No one sits under the tamarind tree.
Not since the red and off-white tapes
Replaced the red and yellow strings:
Those holy strings dipped in holy paste
Of vermilion and turmeric.
No one consecrated these tapes.
No incense burned, no cymbals clapped.
Just the hurried work of worried men
In khaki clothes and khaki caps,
Eager to put their backs to this street.
No one had called them here.
It’s the street’s business if tamarind trees
Sprouted a forty-year-old man.
The street’s business to pluck it down,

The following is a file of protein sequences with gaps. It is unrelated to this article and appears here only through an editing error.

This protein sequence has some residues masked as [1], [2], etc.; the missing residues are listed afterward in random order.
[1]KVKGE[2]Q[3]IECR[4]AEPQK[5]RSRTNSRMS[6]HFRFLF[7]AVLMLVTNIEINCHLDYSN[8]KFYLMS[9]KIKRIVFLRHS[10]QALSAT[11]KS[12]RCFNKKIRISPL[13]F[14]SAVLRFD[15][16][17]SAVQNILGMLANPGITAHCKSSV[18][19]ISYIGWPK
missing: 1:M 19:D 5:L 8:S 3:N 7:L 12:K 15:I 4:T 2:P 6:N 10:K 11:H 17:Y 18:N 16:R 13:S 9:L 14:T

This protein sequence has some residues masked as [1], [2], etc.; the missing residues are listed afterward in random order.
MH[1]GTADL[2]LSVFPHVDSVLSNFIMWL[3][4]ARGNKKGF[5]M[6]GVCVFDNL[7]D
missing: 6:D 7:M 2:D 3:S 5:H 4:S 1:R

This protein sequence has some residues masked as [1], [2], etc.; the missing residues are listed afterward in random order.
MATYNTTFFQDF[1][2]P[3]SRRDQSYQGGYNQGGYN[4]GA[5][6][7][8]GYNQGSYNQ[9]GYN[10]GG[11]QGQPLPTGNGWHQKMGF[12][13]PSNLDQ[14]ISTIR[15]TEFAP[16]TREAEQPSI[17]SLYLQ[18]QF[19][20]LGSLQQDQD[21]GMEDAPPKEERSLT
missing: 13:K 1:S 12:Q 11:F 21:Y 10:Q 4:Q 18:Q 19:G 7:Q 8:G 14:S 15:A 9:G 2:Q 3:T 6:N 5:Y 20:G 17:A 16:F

To make a furnace of makeshift wood,
To roast the tamanrind to ashes,
To can it for later use.
No one sits under the tree anymore.
They don’t touch their heads to its trunk
On their way to work and back.
They don’t climb it to pluck petticoats,
Eloped with the wind from balconies.
They don’t sweep its fallen leaves,
Not even on a Dashami.
No one looks at the tall, old lady.
The dark one Dad calls “President”,
The last one to raise her heavy voice,
The smart one to settle quarrels here.
No one gets up when she comes.
They turn their gossip well away
To rising prices and falling health.
They turn their gazes all around,
Looking for misplaced excuses.
They turn away, one by one,
Slowly, not all of them at once.
No one knows on which day now
She will use the axe she carries.